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Fracture-behavior of CAD/CAM ceramic crowns before and after cyclic fatigue aging

Sufyan Garoushi/Eija Säilynoja/Pekka K. Vallittu/Lippo Lassila

DOI: 10.11607/ijp.7207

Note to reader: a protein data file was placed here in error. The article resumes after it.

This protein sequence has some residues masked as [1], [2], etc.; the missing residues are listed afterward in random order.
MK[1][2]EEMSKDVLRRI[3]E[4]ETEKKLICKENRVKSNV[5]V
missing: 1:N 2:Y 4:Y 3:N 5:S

Purpose: To evaluate the fracture behavior of monolithic crowns made of lithium disilicate (IPS e.max CAD, Ivoclar Vivadent; and Initial LiSi Block, GC) and zirconia-reinforced lithium silicate (Celtra Duo, Dentsply Sirona; and Suprinity, VITA) materials before and after cyclic fatigue aging. Materials and Methods: Four groups (n = 22 per group) of CAD/CAM–fabricated maxillary incisor crowns were produced. All crowns were luted on metal dies with an adhesive dual-curing resin cement (G-CEM LinkForce [GC]). Half of the crowns in each group (n = 11) were statically loaded to fracture without aging. The remaining half were subjected to cyclic fatigue aging for 120,000 cycles (Fmax = 220 N) and then loaded statically to fracture. Fracture mode was then visually examined. Scanning electron microscopy and energy-dispersive spectroscopy were used to evaluate the microstructure of the CAD/CAM ceramic materials. The data were statistically analyzed with two-way analysis of variance followed by Tukey honest significant difference (HSD) test (α = .05). Results: Before cyclic aging, there was no statistically significant difference in load-bearing capacity among the four groups (P = .371). After cyclic aging, the load-bearing capacity significantly decreased for all groups (P = .000). While the e.max CAD blocks had significantly higher load-bearing capacity (1,061 ± 94 N) than both monolithic ceramic crowns (P < .05), no significant difference was obtained compared to the Initial LiSi Block group (920 ± 140 N) (Tukey HSD P = .061). Conclusion: The mechanical performance of monolithic ceramic crowns fabricated from lithium disilicate was better than zirconia-reinforced lithium silicate after cyclic fatigue aging.

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